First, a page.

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Most Overrated MMA Fighters of 2013

Craig AmosFeatured ColumnistJanuary 3, 2014

Most Overrated MMA Fighters of 2013

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    2013 was a simpler time. Those were the days that you could buy UFC fight cards or pay-per-view or see them on cable. You didn't even need to dabble in this newfangled "Fight Pass" sorcery.

    Speaking of 2013, we will take a look into the not-too-distant past and use the uncanny power of hindsight to make some observations about a particular group of fighters—namely those deserving of the overrated moniker.

    Overrated is a touchy topic in sports, so we'll try to keep it clean and provide a clear justification for each inclusion.

    For a full explanation of the criteria used to build this list, check out the next slide. 

Criteria

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    Andrew Richardson-USA TODAY Spor

    Before getting to the point, let's take a moment to define "overrated" for the purpose of this list. The word does not mean a poor performer being mistaken for a great one.

    What it denotes is a performer who is commonly credited with abilities greater than those he or she truly possesses.

    With that in mind, please note that those included on this list are not being judged wanting as mixed martial artists.

    The reason for fighters appearing on this list is because they have been credited with more than they deserve. This can mean one of three things:

    • They rank artificially high at the end of 2013
    • They achieved results in 2013 that are unsustainable
    • They were exposed as overrated in 2013

    These criteria take into account UFC rankings when applicable, 2013 performance, body of recent work and the dreaded opinion of the author.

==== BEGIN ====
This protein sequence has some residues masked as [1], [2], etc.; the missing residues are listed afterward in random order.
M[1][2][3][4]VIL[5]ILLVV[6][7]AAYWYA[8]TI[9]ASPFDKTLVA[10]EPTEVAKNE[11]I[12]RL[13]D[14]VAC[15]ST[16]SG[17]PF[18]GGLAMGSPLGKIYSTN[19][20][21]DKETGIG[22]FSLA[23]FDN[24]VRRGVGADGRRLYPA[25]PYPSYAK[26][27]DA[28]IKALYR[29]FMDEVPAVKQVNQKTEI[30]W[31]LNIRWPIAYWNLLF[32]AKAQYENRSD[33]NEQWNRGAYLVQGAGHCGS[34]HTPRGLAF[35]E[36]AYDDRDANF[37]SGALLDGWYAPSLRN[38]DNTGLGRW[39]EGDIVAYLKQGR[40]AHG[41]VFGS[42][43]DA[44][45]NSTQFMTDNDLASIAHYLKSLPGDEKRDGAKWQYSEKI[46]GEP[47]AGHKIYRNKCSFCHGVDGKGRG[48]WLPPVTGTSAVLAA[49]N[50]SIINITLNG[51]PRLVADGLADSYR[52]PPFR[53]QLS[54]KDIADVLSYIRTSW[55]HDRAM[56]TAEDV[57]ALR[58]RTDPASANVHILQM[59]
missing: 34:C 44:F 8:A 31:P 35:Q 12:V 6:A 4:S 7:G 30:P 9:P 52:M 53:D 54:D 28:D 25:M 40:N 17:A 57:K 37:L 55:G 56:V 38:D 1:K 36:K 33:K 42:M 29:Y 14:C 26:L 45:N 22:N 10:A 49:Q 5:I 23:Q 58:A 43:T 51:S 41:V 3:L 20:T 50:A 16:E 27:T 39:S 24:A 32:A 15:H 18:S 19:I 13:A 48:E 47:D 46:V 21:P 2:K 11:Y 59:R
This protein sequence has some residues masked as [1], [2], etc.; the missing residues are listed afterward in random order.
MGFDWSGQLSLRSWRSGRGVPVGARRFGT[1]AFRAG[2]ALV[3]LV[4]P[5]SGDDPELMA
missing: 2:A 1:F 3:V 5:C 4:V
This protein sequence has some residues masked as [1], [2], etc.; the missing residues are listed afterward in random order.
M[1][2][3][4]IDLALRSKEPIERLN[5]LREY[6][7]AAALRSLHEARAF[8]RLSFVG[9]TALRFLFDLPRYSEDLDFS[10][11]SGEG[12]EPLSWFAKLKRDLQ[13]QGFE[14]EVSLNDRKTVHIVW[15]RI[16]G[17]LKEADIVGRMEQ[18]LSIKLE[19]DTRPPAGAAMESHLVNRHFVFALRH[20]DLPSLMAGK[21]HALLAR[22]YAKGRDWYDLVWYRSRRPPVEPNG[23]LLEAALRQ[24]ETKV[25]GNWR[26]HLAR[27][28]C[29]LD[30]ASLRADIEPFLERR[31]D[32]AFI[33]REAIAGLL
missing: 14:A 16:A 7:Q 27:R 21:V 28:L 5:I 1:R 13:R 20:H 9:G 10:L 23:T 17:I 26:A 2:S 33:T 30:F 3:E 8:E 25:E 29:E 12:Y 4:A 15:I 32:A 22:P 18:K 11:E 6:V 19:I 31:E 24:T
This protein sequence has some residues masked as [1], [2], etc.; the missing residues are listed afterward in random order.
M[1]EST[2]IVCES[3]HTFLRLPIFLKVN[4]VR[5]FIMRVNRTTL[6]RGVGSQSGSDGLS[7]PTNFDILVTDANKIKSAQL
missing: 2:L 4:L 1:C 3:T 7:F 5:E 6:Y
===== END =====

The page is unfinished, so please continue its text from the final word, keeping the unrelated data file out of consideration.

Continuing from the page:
Also note that because this exercise is subjective, I didn't rank these fighters in order of most overrated to least overrated. The list is alphabetical.

    Lastly, I have attempted to separate clearly declining fighters from those I've labeled overrated. For example, Wanderlei Silva may no longer match the reputation he built for himself in Pride, but because this is generally recognized, pinning him with the overrated label would be a misnomer. Instead, I've tried to focus on fighters who have failed to match their current renown.

    Please feel free to logically deconstruct my inclusions in the comments section, explicating why they are so utterly foolish. Or just call them foolish—it's your call.

Matt Brown

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    Kyle Terada-USA TODAY Sports

    2013 record: 2-0

    UFC welterweight rank: No. 8

    Why he is on the list: Because he won't sustain his current career trajectory.

    Brown ran his win streak to six last year, notching a pair of stoppage victories against quality opponents in Jordan Mein and Mike Pyle. The performances were supposed to lead to a date with Carlos Condit, but an injury sidelined Brown beyond December 31.

    I take nothing away from what Brown did last year, but it's difficult to imagine him finding similar results against a guy like Condit or any other top-ranked welterweight. In fact, a few fighters behind him in the UFC rankings would likely be favored in a matchup against Brown.

    So while "The Immortal" had a memorable 2013, don't expect the gravy train to keep cruising. Brown is a solid veteran, but a six-fight win streak is more than likely an anomaly rather than a late career rebirth.

Nate Diaz

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    Kyle Terada-USA TODAY Sports

    2013 record: 1-1

    UFC lightweight rank: No. 5

    Why he is on the list: One win does not a good year make.

    Diaz mocked the UFC system of title shot distribution after he knocked out Gray Maynard in November, kidding that he'll wait around until an opportunity falls into his lap. Some people, for some reason, believe the win at the very least put him back in contention.

    While Diaz's 2013 wasn't a disaster by any stretch, we have to consider the diminished value of his win over Maynard. "The Bully" has now been knocked out in three of his last four matches and has just one victory over his last five outings. Granted, Maynard has had a tough schedule, but let's not get too excited about what Diaz did to him.

    Add in that Diaz's loss to Josh Thomson in April was pretty devastating and that he entered the year coming off a decisive loss to Benson Henderson. At best, Diaz did nothing but tread water in 2013.

Jon Fitch

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    Gary A. Vasquez-USA TODAY Sports

    2013 record: 1-2

    UFC welterweight rank: N/A

    Why he is on the list: After getting "Fitched" in the UFC, he got submitted in WSOF.

    There aren't a lot of overrated fighters outside the UFC, since anyone whose pay check doesn't say "Zuffa" tends to get passed over. But Fitch is an exception.